Protection of the Rights of the Consumer or User No. 358-05 was signed into law on September 9, 2005. This law regulates consumer and end user rights in the Dominican Republic.

Promotion of Tourist Development Law No. 158-01 was signed into law on October 9, 2001. This law provides tax incentives for the development of the tourism industry and focuses on certain areas with particular potential in the Dominican Republic.

Copyright Law 65-00 was signed into law on August 21, 2000. This law regulates the intellectual property rights of authors and owner of literary, artistic and scientific work in the Dominican Republic.

Industrial Property Law 20-00 was signed into law on May 8, 2000. This law protects industrial property rights by modernizing the rules applicable to patents and trademarks in the Dominican Republic.

Protection of Agent Importers of Merchandise and Products Law 173 was signed into law on April 6, 1966, and was subsequently amended on at least five occasions. This law protects local licensees from termination of a distribution or representation agreement for products or services in the territory by the licensor without just cause.  The law establishes a mandatory calculation of damages in favor of the licensee if the licensor unilaterally terminates or fails to renew the licensor agreement without just cause.  The law is not recent but it has been modified by the DR-CAFTA (with regard to licensors from the United States) and the CARICOM-Dominican Republic Free Trade Agreement (with regard to CARICOM entrepreneurs) and has been interpreted very differently in recent years by the Supreme Court of the Dominican Republic.[2]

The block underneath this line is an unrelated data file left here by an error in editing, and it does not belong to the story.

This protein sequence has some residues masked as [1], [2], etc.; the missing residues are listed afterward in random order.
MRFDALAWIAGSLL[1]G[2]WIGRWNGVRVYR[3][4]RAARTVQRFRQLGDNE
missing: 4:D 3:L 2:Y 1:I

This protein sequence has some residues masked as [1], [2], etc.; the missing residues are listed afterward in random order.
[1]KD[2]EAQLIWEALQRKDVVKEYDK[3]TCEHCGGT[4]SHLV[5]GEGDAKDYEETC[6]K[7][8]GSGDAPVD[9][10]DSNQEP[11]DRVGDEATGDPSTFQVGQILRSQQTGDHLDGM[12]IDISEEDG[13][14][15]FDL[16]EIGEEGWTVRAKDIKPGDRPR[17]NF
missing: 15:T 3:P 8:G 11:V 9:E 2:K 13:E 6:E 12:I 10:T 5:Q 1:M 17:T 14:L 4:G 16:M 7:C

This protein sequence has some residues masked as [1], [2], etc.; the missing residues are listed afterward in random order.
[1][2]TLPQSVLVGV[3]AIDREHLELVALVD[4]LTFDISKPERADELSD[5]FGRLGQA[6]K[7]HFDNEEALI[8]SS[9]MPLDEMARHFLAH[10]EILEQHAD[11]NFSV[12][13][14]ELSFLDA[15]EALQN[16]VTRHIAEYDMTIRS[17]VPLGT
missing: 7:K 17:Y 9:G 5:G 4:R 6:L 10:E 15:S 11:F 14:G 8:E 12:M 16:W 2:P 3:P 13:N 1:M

[1]       See contracting parties at

[2]        Although the Supreme Court’s decisions are not binding to third parties, they are a source of local law and thus are taken under advisement by lower courts. The Supreme Court is the highest court in the judicial system (not including the Constitutional Court) and may order a case to be reheard if it determines that the lower court applied the law incorrectly.